Monday, October 13, 2014

Horsham Presbyterian Church in 2015

If all goes according to plan as I finish my final Reception of Ministers (ROMC) requirements, I'll be appointed as minister of Horsham Presbyterian Church at the beginning of 2015. I began the ROMC process 3 years ago after crossing over from the Anglican Church. Amy and I are excited by the prospect of ministry in this context, and being back in Victoria, and we hope we'll glorify God and be a part of growing His Kingdom in this little country town.


Sunday, September 28, 2014

Parable of the wicked tenants (aka the murder mystery)

I'm preaching on the parable of the wicked tenants this morning and presenting it as a murder mystery because of its connections to Adam's "grasping" (Philippians 2:6) in the Garden, "to be like God" (Genesis 3:5). This is a story that climaxes with the tenants desire to to kill the "beloved Son of God" and take "his inheritance." (Mark 12:7)

Anyway, the preparation reminded me of a chapter from Engaging with Keller, which John Dekker briefly reviewed here, but is still on my to read list. Apparently one of the criticisms of Keller is that his theological ideas rest too heavily on parables. Like any methodology, this approach has its dangers, but it seems to me like a useful & powerful pedagogical tool.

[Walled vineyard]

Tuesday, August 26, 2014

A small observation about the Mark Driscoll thing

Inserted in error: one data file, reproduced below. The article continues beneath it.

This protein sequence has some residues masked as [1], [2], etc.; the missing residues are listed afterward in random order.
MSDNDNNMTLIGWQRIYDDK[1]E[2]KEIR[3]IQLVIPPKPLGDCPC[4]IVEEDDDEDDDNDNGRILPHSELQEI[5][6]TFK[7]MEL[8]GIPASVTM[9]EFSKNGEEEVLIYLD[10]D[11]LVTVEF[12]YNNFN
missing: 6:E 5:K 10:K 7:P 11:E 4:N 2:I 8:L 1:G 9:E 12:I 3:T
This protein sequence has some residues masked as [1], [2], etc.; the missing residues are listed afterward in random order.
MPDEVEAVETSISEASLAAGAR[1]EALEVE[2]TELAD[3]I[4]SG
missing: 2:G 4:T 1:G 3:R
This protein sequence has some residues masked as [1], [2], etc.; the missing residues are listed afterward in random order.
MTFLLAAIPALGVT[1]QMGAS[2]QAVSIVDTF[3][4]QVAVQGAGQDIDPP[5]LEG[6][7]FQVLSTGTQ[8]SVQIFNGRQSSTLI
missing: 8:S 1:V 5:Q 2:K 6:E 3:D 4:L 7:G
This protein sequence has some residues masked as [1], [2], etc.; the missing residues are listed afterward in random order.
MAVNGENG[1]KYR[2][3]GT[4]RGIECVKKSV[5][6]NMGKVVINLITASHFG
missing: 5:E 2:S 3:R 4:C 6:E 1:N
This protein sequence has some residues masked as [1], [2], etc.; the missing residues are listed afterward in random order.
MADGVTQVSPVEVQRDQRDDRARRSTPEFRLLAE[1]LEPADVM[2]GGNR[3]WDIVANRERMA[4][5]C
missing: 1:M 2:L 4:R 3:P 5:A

The Mark Driscoll train-wreck has highlighted a problematic aspect of American Evangelism, that hasn't been much commented on. So in some of the reporting, for example this article from Christianity Today, you'll read about the "Accountability Board" who are a group of people, generally far from Seattle who are meant oversee Mark Driscoll and Mars Hill. Many of Mark's current difficulties were sown when he became part of the Christian celebrity industrial-complex and it was all about promoting and protecting the "brand". In a sense he became the bishop of his new denomination and this Accountability Board was a type of un-elected Synod, but not a terribly effective one. Weirdly, they were meant to oversee all sorts of important stuff from a distance with little actual on the ground contact. Not only is this model of creating a new denomination with a business like "Accountability Board" ineffective, it's also ungodly. Being the leader of a congregation is like being a shepherd (1 Peter 5:1-4).  This isn't a nebulous metaphor, being a shepherd requires gritty regular attention, not fly-in-fly-out oversight. This type of structure also ignores the ancient and limited geographical structure of God's gathered people. Someone on the other side of the country simply has less power and responsibility than someone close by. This is why the Anglican and Presbyterian models of power concentrated within certain geographical areas will survive deep into the future.